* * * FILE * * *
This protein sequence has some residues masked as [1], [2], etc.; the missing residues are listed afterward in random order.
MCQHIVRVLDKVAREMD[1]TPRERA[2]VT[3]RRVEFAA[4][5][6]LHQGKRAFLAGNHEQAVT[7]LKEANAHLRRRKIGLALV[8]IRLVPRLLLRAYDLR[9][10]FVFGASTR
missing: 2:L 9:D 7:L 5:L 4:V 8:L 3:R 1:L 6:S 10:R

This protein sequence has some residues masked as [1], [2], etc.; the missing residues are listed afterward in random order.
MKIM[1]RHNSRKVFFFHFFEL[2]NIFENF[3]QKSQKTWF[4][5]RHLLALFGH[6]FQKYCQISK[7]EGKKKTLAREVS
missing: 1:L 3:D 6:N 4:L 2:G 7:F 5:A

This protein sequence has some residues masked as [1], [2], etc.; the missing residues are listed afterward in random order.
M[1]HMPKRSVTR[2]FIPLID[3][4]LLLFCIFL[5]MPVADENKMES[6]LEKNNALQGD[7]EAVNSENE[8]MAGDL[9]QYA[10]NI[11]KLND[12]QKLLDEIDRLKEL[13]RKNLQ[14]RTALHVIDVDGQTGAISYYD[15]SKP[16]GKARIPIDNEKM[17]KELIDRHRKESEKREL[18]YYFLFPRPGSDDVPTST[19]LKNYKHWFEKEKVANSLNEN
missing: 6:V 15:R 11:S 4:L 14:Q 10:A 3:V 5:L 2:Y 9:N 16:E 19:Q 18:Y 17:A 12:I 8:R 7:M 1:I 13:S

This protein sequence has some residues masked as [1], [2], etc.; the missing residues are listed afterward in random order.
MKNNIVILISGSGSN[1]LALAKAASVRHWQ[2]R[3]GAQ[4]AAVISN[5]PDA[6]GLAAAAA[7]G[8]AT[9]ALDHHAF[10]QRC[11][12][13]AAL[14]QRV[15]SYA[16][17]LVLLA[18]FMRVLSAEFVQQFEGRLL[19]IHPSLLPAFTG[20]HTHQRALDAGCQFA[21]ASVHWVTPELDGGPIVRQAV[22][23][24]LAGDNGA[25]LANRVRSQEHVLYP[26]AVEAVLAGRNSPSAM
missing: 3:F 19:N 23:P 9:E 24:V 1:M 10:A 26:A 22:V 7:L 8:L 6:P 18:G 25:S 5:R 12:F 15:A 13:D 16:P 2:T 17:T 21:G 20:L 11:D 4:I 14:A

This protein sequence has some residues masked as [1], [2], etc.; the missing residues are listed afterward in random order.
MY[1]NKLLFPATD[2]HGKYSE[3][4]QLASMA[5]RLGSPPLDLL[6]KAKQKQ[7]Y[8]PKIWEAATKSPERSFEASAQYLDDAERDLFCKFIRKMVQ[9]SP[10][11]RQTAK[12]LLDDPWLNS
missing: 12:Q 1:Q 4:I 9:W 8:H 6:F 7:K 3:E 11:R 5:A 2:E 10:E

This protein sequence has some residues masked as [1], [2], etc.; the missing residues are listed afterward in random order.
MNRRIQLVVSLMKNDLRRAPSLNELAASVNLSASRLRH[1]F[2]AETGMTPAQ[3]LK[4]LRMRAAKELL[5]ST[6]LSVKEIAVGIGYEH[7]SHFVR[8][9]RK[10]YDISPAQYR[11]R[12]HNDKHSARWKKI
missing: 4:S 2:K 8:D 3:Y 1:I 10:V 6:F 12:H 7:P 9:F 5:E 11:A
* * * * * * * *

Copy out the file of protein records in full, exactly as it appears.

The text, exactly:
This protein sequence has some residues masked as [1], [2], etc.; the missing residues are listed afterward in random order.
MCQHIVRVLDKVAREMD[1]TPRERA[2]VT[3]RRVEFAA[4][5][6]LHQGKRAFLAGNHEQAVT[7]LKEANAHLRRRKIGLALV[8]IRLVPRLLLRAYDLR[9][10]FVFGASTR
missing: 2:L 9:D 7:L 5:L 4:V 8:L 3:R 1:L 6:S 10:R

This protein sequence has some residues masked as [1], [2], etc.; the missing residues are listed afterward in random order.
MKIM[1]RHNSRKVFFFHFFEL[2]NIFENF[3]QKSQKTWF[4][5]RHLLALFGH[6]FQKYCQISK[7]EGKKKTLAREVS
missing: 1:L 3:D 6:N 4:L 2:G 7:F 5:A

This protein sequence has some residues masked as [1], [2], etc.; the missing residues are listed afterward in random order.
M[1]HMPKRSVTR[2]FIPLID[3][4]LLLFCIFL[5]MPVADENKMES[6]LEKNNALQGD[7]EAVNSENE[8]MAGDL[9]QYA[10]NI[11]KLND[12]QKLLDEIDRLKEL[13]RKNLQ[14]RTALHVIDVDGQTGAISYYD[15]SKP[16]GKARIPIDNEKM[17]KELIDRHRKESEKREL[18]YYFLFPRPGSDDVPTST[19]LKNYKHWFEKEKVANSLNEN
missing: 6:V 15:R 11:S 4:L 14:Q 10:A 3:V 5:L 2:Y 9:N 16:E 19:Q 18:Y 17:A 12:I 8:R 7:M 1:I 13:S

This protein sequence has some residues masked as [1], [2], etc.; the missing residues are listed afterward in random order.
MKNNIVILISGSGSN[1]LALAKAASVRHWQ[2]R[3]GAQ[4]AAVISN[5]PDA[6]GLAAAAA[7]G[8]AT[9]ALDHHAF[10]QRC[11][12][13]AAL[14]QRV[15]SYA[16][17]LVLLA[18]FMRVLSAEFVQQFEGRLL[19]IHPSLLPAFTG[20]HTHQRALDAGCQFA[21]ASVHWVTPELDGGPIVRQAV[22][23][24]LAGDNGA[25]LANRVRSQEHVLYP[26]AVEAVLAGRNSPSAM
missing: 3:F 19:N 23:P 9:E 24:V 1:M 10:A 26:A 22:V 7:L 8:L 6:P 18:G 25:S 5:R 12:F 15:A 13:D 16:P 2:T 17:T 21:G 20:L 11:D 4:I 14:A

This protein sequence has some residues masked as [1], [2], etc.; the missing residues are listed afterward in random order.
MY[1]NKLLFPATD[2]HGKYSE[3][4]QLASMA[5]RLGSPPLDLL[6]KAKQKQ[7]Y[8]PKIWEAATKSPERSFEASAQYLDDAERDLFCKFIRKMVQ[9]SP[10][11]RQTAK[12]LLDDPWLNS
missing: 12:Q 1:Q 4:I 9:W 8:H 6:F 7:K 3:E 11:R 5:A 2:E 10:E

This protein sequence has some residues masked as [1], [2], etc.; the missing residues are listed afterward in random order.
MNRRIQLVVSLMKNDLRRAPSLNELAASVNLSASRLRH[1]F[2]AETGMTPAQ[3]LK[4]LRMRAAKELL[5]ST[6]LSVKEIAVGIGYEH[7]SHFVR[8][9]RK[10]YDISPAQYR[11]R[12]HNDKHSARWKKI
missing: 4:S 2:K 8:D 3:Y 1:I 10:V 6:F 12:H 7:P 9:F 5:E 11:A